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Can You Volunteer To Find A Job?




Anyone who has been through a life changing diagnosis and found themselves out of work or looking for work should consider volunteering as a way to 

1- To fill in blank spaces on the resume: When you take time off (or are unceremoniously let go from a job during cancer and its treatments) you will have some blank spaces on your chronological timeline of jobs. Volunteering at an organization on a part time bases (if you are cleared to do so by your medical team) could be a good way to showcase you have work experiences in the midst of not working. 
2- To enrich you skills: Volunteering can allow you to stretch and practice new skills in a safe environment. There is not a lot of pressure involved with a volunteer role meaning that if you fail at a task, you cannot be fired - this is a good way to get acclimated back to thinking on your feet and talking about things other than blood counts and pet scans. 
3- Meeting new people: You will be out and about and building relationships with the folks in and around the organization for which you volunteer. 
4- Finding potential opportunities: You can network with these folks when you are ready to transition back to a paid position and maybe your volunteer role could even become your new job. 
5-Potential references: Even if you do not wind up working at the volunteer role, you can rely on the relationship you have built to give you a great reference for your next job.


When you are not working, you have a lot of time on your hands and you can only "job search" for so long each day. Being in the home and thinking about your health might just be a bad thing for you to be doing and if you are cleared to work and/or to do activity, you should consider volunteering.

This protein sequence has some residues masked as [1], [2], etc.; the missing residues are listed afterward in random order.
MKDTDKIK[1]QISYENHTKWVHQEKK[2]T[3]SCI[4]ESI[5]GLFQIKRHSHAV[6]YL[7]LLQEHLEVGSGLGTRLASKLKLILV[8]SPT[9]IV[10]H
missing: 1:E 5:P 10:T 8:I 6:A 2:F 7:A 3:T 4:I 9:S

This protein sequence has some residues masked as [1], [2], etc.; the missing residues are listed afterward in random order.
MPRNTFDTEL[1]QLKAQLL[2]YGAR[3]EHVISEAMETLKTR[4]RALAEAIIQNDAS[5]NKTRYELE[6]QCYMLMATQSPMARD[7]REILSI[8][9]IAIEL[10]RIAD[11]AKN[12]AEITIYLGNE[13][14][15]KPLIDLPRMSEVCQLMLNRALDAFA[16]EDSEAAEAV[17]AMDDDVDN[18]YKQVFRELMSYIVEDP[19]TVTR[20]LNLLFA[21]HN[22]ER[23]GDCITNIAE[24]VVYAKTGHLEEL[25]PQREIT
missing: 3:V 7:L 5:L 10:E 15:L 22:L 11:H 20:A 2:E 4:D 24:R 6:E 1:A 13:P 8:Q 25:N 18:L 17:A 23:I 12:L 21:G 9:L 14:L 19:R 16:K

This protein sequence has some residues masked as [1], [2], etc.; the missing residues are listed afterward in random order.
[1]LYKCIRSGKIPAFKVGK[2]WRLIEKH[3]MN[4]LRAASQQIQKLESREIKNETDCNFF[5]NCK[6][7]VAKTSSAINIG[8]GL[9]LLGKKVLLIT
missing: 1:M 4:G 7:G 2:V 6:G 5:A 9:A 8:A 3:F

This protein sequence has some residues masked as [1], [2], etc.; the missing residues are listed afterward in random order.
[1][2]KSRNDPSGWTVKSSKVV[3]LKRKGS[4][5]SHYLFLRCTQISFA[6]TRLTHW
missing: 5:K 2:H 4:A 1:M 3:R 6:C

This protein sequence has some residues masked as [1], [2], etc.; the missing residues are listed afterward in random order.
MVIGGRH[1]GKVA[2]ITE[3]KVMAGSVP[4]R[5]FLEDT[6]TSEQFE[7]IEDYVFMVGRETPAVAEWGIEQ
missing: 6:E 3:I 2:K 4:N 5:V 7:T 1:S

What I learned from volunteering is:

  • How to lead people effectively – without true responsibility for staff or volunteers but being the focal point and the “leader” when you are really just someone there for a short amount of time is an amazing skill to exercise and keep fresh.
  • Using project management skills – I was able to take my love of all things project management and execute it with an actual thriving business and these skills have come with me as I use them with my small business, too.
  • Keeping my public speaking and communication skills sharp - just having the interaction and the ability to speak aloud was great practice for me.


What do you think about volunteering to get back to work after cancer? If you would like more information on getting back to work, check out www.thetimebetweenis.org



If you like this article, check out balanceaftercancer.org for more information and resources.
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Disclaimer: Writer of this article makes no guarantees about the content and everything should be cleared with you medical team and doctors. The information provided in this article is written by the writer for general information and the information should not be used without consulting with your own medical / legal team. This information is strictly for educational purposes and the author is not responsible for the outcomes if you follow aforementioned advice of the author. 

Lisa Vento Nielsen, MBA, PMP is an author, speaker, cancer survivor and career expert. She lost her job during treatment and founded a nonprofit focused on helping people who have been diagnosed with cancer (and their families) find meaningful work. Cancer takes a toll on your whole life and the lives of those in your family - working is a big part of getting back to "normal" after going through a cancer diagnosis. Survivorship is all that comes after diagnosis and it needed more resources so Lisa and her team created them. Find out more at lisaventonielsen.com.

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